Its not all creativity and glamour.
Most people have the misconception that being in marketing means that you do the creative work and develop catchy advertisements or develop a brand new marketing campaign to reach more people and generate more sells. Well, that is only but a small fraction of what I am doing as the CMO of Future Delivery.
Now that I have my own company, people often ask me what it is that I actually do. So, this is what the CMO of a startup company does:
1. Market Research
Thats right. A big part of what I do is research the entire market. And when I say entire market I mean everything from industry trends and competitors, to surveys and TAM analysis. Its a dirty job but someone has to do it. The CEO is out there building the business plan and the CTO is building the product. It is my responsibility to figure out what kind of product the market is ready for and will accept as a solution to their problems.
2. Business Development
If you hate to cold call or cold email, then this is not the job for you. A startup company has no name, no reputation, and no clients or customers. It is my job to go out there (even right now with no product), and sell our product. I am dead serious here. I am making phone calls and setting up meeting where I am literally walking in with nothing but a laptop and few concept drawings of what the world will look like. Do we actually get some clients? Of course we do! If I weren’t able to convert leads, then I would be in the wrong business.
You will receive a lot of “No’s”, a lot of canceled meetings, and a lot of unreturned calls; however, the CMO must be persistent and must always remain positive. In essence, this is a numbers game. The more people I contact and the larger my network grows, the higher the chance that I will meet someone from a company that will listen to my pitch and like it.
Here comes the fun part. Like I said, we have no name; therefore, it is my job to go out there and develop the brand. I must develop a strategy to stick our company brand in the mind of our target market. There are many ways to do this and the fun part is finding the right ones that work. Here are a few strategies that I’m working on right now: blogging, facebook, linkedin, thought leadership, squidoo, youtube, and career development mavens. I will blog about my experience with each one and which ones work and which ones don’t.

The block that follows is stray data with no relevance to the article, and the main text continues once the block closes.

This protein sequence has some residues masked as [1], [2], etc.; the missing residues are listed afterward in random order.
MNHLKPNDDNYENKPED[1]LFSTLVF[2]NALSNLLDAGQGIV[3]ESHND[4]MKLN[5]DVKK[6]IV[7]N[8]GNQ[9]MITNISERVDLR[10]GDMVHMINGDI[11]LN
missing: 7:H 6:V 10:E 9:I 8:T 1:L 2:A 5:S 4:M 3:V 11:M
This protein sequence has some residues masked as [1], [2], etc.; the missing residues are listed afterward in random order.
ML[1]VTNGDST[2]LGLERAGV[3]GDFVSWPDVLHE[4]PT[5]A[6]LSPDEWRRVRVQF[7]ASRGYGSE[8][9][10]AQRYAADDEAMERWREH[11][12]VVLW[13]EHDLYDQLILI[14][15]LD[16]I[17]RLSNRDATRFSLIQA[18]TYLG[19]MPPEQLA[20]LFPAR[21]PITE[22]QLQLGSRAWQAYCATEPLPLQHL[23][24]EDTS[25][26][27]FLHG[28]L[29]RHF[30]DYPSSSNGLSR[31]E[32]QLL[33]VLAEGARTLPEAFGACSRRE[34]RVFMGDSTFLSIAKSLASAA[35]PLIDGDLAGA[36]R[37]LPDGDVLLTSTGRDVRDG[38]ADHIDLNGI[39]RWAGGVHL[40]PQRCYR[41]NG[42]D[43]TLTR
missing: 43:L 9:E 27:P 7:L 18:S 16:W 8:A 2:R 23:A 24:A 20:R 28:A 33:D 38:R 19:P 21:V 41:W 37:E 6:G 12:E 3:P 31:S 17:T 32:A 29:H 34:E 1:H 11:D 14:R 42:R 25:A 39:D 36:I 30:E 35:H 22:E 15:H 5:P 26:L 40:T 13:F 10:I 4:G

4. Public Relations
Like David Meerman Scott, I do not believe that we should pay a lot of money to get journalists and other media to write about us. If we develop the right content, build thought leadership in the career development field, and attract users, then journalists and the media will come to us. And believe me, when they come to us, we’ll be ready. I am developing the Press Kit and the Media Page so that when the time comes that someone is researching Future Delivery to write an article, they’ll know right where to look to get all of the information that they could possibly need about Future Delivery.
5. Team Leadership
I do have a team that is working with me: Shin Kadota, Peter Suberlak, and Michael Wang. All of them studied at UCLA with me and all of them are very eager and bright young minds. From my experiences, I have learned that the best way to lead a team is to empower them and make sure that they are the right person in the right seat of the bus. Each person on my team is leading a specific project. I give them the opportunity to accomplish task B, but I do not tell them exactly how to get from A to B. It is completely up to them to decide what steps they should take to get to B, which gives them the feeling of ownership and freedom that motivates them to do an amazing job.
What are your experiences with being a young CMO? I would love to hear your stories and hopefully we can learn and grow from each other.